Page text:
Wednesday, June 30, 2010

The Moment

Short Story by Lawrence M. Schoen

An imaginative but overly long future history of alien intelligences observing a human footprint on the moon. First a post-singularity feeling "archaeocast", then a civilization of sentient dust-sized clones who fight inter-clone wars, followed by a cannibalistic broccoli prince, a medical gastroforensiology peer review choir, an intelligent library protocol, some cometary auditor particles who have been imbued with animal cunning and accounting skills, and finally a coterie of proto-godlings and their tutor end up tracing back the history of the place and the special significance of humans as compared to all these other aliens.

Everyone has read this "humans are so special because X" kind of story a million times before, and it is no more profound or meaningful or moving this time around, but at least the imagination is better. There is a certain dry humor to many passages that I appreciate, and the aliens are well imagined and different, but it's all imagination and no substance.

The only memorable thing about this piece is the concept of medical journals being reviewed by a group of researchers and choral directors. There are some cool (but irrelevant) concepts, and some chuckle-worthy lines, but overall, there's nothing to see here.

2 cases of fatal cannibal indigestion out of 5.

Available online on the author's website
Podcast by Escape Pod read by Graeme Dunlop
Originally published in Footprints

The Bride of Frankenstein

Short Story by Mike Resnick

Podcast by Escape Pod read by Julie Davis
Originally published in Asimov's

The Baroness von Frankenstein can't stand an uppity creature, and wonders why didn't she marry a doctor or a banker instead of a mad scientist. She's cold and bitchy, but when the delightfully sarcastic Monster takes an interest in romance novels, he catalyzes some much needed introspection.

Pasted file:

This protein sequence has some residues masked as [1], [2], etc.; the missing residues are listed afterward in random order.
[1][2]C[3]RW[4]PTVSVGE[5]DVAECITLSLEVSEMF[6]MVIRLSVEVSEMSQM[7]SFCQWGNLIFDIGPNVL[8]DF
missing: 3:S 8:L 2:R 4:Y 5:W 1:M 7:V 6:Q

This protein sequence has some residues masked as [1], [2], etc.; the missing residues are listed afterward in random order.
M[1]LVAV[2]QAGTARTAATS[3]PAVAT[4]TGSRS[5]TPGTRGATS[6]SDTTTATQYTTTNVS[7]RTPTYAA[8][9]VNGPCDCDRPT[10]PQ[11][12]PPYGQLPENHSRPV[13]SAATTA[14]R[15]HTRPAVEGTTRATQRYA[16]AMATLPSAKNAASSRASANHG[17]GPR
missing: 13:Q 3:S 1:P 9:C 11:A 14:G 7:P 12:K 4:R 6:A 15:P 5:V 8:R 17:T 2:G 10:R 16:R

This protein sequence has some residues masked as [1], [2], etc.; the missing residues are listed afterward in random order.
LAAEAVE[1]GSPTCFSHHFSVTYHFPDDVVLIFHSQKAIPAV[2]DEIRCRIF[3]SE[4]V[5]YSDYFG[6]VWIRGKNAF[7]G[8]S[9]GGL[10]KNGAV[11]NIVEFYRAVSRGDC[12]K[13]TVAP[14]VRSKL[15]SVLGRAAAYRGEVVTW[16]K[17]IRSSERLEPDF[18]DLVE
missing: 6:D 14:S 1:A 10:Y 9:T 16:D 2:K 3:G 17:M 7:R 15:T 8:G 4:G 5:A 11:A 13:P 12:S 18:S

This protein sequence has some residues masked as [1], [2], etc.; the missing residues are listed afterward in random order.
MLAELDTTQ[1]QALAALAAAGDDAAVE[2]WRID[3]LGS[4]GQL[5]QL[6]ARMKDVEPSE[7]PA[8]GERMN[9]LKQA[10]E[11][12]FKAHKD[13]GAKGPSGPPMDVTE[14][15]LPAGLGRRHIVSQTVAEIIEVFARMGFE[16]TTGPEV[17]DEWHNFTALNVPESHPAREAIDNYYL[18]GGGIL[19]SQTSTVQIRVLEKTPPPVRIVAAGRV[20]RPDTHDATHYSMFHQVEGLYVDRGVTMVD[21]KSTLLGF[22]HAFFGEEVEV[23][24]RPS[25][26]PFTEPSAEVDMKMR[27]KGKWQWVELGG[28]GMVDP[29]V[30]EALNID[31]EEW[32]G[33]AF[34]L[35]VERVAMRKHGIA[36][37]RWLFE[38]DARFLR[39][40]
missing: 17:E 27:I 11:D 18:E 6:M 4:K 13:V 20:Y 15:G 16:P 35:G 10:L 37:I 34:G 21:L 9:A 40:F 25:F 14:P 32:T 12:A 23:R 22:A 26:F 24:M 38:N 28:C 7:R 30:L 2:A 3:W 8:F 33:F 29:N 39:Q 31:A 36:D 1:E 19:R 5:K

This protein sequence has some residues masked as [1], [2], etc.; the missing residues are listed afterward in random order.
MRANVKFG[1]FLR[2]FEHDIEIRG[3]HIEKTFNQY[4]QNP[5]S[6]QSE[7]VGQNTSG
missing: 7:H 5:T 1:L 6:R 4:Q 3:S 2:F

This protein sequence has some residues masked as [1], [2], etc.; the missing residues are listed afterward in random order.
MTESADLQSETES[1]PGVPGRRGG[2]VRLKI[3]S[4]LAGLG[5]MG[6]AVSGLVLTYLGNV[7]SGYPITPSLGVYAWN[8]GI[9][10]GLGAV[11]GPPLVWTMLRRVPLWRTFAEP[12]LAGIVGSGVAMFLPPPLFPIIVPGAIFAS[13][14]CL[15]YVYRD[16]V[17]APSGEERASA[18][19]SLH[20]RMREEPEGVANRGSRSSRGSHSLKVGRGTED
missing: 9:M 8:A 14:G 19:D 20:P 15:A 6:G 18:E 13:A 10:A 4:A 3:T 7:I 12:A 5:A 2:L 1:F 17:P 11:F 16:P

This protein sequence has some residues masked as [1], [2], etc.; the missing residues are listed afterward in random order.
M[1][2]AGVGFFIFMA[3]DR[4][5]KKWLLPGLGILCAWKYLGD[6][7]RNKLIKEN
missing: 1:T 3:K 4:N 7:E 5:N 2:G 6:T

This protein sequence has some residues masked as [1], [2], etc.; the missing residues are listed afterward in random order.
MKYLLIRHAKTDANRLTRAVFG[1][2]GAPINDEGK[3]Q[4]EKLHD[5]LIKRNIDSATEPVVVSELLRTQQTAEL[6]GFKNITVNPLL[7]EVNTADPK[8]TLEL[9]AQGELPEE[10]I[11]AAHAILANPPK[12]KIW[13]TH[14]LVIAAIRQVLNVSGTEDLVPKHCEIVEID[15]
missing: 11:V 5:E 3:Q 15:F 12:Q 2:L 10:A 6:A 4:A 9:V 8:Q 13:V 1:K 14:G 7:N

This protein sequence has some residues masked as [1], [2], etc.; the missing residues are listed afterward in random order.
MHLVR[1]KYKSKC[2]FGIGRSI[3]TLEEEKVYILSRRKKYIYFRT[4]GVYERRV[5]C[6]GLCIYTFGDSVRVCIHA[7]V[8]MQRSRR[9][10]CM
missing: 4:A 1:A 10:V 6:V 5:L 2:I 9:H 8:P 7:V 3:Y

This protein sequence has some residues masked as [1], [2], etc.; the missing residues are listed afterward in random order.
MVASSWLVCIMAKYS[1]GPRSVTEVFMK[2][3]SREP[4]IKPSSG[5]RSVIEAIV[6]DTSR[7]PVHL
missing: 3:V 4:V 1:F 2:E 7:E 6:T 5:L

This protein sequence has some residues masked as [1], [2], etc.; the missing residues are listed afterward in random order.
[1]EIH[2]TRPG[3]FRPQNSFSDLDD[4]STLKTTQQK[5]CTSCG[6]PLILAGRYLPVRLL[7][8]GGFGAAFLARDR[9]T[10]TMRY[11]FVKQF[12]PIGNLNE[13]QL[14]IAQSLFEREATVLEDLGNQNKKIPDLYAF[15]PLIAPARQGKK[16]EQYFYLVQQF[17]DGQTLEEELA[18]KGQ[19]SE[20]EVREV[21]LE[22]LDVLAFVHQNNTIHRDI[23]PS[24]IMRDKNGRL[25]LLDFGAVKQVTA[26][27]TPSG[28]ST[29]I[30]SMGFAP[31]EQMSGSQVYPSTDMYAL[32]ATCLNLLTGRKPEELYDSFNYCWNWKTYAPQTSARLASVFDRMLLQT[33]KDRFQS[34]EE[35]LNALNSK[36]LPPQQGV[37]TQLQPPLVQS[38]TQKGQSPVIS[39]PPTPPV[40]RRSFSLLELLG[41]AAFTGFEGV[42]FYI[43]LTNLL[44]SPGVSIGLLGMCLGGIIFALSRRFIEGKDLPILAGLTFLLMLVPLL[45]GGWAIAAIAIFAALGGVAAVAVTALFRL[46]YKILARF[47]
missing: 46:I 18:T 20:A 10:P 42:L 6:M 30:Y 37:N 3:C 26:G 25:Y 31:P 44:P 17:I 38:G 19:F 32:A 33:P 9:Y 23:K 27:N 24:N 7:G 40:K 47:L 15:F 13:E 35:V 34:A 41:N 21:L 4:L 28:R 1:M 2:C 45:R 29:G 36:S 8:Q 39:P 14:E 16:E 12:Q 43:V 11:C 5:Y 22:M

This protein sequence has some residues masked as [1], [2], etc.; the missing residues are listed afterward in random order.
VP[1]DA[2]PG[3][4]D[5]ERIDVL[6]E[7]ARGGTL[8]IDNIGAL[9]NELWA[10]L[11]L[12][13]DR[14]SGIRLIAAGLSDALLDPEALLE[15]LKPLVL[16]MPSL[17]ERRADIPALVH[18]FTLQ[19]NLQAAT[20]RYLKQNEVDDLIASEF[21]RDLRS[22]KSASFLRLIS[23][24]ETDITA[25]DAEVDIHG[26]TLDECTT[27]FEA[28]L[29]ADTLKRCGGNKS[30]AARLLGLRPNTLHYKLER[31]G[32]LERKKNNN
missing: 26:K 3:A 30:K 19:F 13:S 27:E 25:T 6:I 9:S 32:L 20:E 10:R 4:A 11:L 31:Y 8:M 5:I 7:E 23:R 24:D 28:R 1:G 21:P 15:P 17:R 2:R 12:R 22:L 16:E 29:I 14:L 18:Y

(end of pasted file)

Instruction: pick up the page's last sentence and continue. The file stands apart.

Undead creatures are an underused resource for self-improvement and marriage counseling. It was a good central conceit, and the story was decently funny, and a bit moving, but I don't think it's worthy of a Hugo. It was too saccharine, a bit obvious and not quite funny or thoughtful enough for that. Resnick is no Mel Brooks.

The Escape Pod podcast definitely seems better than the text story here. Julie Davis does pretty good voices, I'm particularly a fan of her Igor, and she captures a proper scientist-type enthusiasm for Victor in the lab scene. The Baroness is delightfully cold and haughty. Alasdair had a good outro, as usual, but I may be biased by my love of Spaced. And my opinion of this story may be slightly higher due to the reader and my love of Young Frankenstein.

Only 3.5 out of 5 romances end in tragedy. We've gone soft.

Saturday, June 19, 2010

Vishnu at the Cat Circus

Novella by Ian McDonald

My personal favorite of the 2010 Hugo Award novella nominees.

Vishnu is a bioengineered genius in a future India ravaged by drought and the technological singularity. Now the proprietor and ringmaster of his "Marvelous Magical Magnificent Cat Circus!", he makes a living telling stories and showing off his trained cats.
"All they do is run in a circle? Brother, with cats, that is an achievement. But you're right; running in a circle, nose to tail, is pretty much the meat of my cat circus."

The story he tells within this frame is the bulk of the novella. It is the story of his life, from his parents falling in love while escaping killer robots, to his nearly deadly sibling rivalry with his naturally brilliant brother and both of their rise to the top of business and politics (and Vishnu's implied fall to the bottom). Vishnu's life might be approaching too much detail, but it is pretty interesting, and even more interesting is the background technological advancements and the exploration of an underused cultural background. McDonald's near-future history of India is one of the biggest draws in this novella in particular, and in the Cyberabad Days collection in general. But this is my favorite bit of extrapolation in the collection. Not only does it go a bit farther, it covers some new and unique ideas.